STARKE, FL (SSG Carmen Fleischmann) – The name “special forces” has always been synonymous with “elite.” Their missions are generally kept quiet, and they’re seldom in front of the public. That doesn’t mean they work alone.
During its annual training, the 83rd Troop Command’s, 3rd Battalion, 20th Special Forces Group take on a range of high-paced events that together serve a single, vital purpose — to prepare them for future domestic and overseas missions. But to successfully complete them, they must rely on their own team of elite partners.
One such partner is the Florida’s National Guard’s Emergency Response Force Package or CERFP, which shares responsibility for maritime search and rescue with the 3-20th in the state’s Emergency Support Functions.
“We have a long history of working closely with (special forces),” said Sgt. 1st Class Alden Morrow, the search and extraction noncommissioned officer in charge of the Florida CERFP. “They run the Zodiacs (inflatable boats), and we have the Rescue 1 boats that are used for shallow areas. We work well together.”
Throughout the first phase of annual training, which lasted from Monday, July 11, to Friday, July 15, CERFP guardsmen used their boats to ferry the special forces jumpers in the airborne operations back to the shoreline and assist the special forces dive team during the deliberate water airborne operation task at Mayport, Florida.
Taking the lead on the airborne operation was the Florida National Guard’s 83rd Troop Command’s B Company, 1-185th Assault Helicopter Battalion. The pilots and crew flew UH-60 Blackhawks for each air operation, allowing the special forces soldiers to perform their jumps, helocasts and bundle drops.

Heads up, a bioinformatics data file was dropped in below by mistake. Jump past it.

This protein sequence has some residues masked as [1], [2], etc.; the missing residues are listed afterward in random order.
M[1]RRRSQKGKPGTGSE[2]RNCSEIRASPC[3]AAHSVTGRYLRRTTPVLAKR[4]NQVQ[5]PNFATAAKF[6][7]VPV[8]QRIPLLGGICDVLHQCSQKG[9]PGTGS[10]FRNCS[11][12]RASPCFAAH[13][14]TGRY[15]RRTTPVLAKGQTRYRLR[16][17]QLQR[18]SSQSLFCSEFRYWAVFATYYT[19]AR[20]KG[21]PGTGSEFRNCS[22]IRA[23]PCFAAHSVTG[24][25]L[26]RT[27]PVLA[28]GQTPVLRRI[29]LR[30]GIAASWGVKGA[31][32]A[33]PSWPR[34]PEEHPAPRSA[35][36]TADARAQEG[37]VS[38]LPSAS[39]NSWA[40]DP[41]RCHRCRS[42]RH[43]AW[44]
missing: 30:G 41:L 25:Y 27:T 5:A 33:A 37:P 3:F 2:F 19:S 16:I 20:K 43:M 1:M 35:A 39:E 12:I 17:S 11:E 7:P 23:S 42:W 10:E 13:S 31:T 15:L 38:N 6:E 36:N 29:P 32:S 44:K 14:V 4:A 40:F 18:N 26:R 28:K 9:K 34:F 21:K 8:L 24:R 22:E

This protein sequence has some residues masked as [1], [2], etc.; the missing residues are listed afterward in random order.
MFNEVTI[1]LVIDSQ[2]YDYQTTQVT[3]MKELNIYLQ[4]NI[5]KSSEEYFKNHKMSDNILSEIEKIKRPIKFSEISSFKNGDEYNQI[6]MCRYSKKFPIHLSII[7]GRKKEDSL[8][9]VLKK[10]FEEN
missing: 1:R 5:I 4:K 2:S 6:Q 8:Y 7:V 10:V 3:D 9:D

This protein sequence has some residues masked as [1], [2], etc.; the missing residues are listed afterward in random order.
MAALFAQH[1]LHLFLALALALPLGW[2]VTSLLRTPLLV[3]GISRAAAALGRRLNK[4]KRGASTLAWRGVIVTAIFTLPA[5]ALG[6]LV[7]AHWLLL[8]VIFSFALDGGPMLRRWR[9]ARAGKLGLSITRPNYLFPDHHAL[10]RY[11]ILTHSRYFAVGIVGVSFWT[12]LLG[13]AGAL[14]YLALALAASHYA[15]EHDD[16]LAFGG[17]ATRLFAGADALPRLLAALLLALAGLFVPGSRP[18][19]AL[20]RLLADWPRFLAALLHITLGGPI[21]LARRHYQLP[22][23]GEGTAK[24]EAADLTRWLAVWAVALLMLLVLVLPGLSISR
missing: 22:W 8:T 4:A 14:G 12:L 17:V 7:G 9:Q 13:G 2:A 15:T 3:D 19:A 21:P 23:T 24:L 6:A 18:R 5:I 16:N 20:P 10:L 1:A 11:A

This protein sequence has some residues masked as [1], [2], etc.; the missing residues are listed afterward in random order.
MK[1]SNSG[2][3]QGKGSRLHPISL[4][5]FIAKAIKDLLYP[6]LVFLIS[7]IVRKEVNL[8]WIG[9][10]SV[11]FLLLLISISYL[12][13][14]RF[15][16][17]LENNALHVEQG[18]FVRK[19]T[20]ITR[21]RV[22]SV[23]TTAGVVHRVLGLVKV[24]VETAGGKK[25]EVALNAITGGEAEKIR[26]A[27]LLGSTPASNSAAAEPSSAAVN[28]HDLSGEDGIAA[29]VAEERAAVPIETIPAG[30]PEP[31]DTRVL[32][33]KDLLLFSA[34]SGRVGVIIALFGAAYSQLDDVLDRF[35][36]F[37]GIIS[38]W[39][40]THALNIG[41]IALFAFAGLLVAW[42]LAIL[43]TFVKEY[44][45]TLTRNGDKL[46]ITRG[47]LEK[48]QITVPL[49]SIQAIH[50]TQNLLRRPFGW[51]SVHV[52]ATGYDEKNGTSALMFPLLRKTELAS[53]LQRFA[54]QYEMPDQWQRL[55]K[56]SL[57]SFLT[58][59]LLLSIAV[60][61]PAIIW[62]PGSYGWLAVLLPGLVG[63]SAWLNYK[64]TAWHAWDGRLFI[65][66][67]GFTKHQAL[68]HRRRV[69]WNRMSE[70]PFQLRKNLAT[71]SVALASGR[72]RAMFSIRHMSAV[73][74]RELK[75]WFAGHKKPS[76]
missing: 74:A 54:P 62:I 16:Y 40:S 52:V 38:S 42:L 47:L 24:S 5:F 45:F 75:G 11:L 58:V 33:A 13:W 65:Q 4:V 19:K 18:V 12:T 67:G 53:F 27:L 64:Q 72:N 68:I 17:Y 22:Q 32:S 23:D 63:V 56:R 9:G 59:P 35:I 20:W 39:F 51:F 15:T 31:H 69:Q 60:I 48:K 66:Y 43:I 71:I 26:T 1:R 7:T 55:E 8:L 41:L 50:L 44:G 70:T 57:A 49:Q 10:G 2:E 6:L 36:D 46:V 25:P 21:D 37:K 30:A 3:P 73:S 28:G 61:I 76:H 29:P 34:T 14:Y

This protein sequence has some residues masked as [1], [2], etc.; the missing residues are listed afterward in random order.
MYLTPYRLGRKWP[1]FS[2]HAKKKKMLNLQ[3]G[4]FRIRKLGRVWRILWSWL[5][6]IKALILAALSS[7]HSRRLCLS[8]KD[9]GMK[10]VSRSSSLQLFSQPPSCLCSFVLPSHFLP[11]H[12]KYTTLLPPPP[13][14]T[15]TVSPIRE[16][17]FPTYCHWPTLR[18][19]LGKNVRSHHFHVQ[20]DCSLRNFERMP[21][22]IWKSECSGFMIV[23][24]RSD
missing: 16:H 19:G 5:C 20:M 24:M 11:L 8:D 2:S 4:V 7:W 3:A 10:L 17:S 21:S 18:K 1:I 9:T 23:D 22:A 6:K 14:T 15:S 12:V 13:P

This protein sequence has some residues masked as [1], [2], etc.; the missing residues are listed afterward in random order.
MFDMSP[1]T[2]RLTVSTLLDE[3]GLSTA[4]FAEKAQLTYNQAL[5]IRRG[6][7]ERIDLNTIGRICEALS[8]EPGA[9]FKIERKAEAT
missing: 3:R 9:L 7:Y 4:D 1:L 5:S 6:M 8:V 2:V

Performing the air operations were not merely the seasoned professionals, but also soldiers from the Florida National Guard’s Forward Support Company, which includes mechanics, cooks and soldiers with other skillsets who can also deliver supplies and fill in as gunners. Prior to the Forward Support Company, which was formed in 1988, operators had just a small pool of soldiers to pull from to assist in their downrange missions.
“I had to do a Blackhawk land jump, with the parachutes, because I had never jumped out of a Blackhawk before,” said Pvt. 1st Class Aaron Campany, a 91B, Wheeled Vehicle Mechanic, who joined the unit in March.
“That was in preparation for the water jump that we were doing the following day It was extremely fun! I enjoyed it so much.”
Capt. Daniel Morris, forward support company commander, scheduled the various training events over the full two-week period to gauge his unit’s effectiveness.
“Since the company is so new, I want to put these guys under a little bit of pressure and get them outside their comfort zone and then see how they perform,” said Morris. “We also need to get them some of the basic level skills, (such as ) shooting pistols, but also doing the stuff that matters most when they’ll go out to a team, which is the slingload, dropping bundles, convoy live fire.”
Having completed airborne operations and weapon qualifications, the 3-20th shifts gears next week, and moves into convoy live fire operations and a variety of other land missions in their continued pursuit of combat readiness.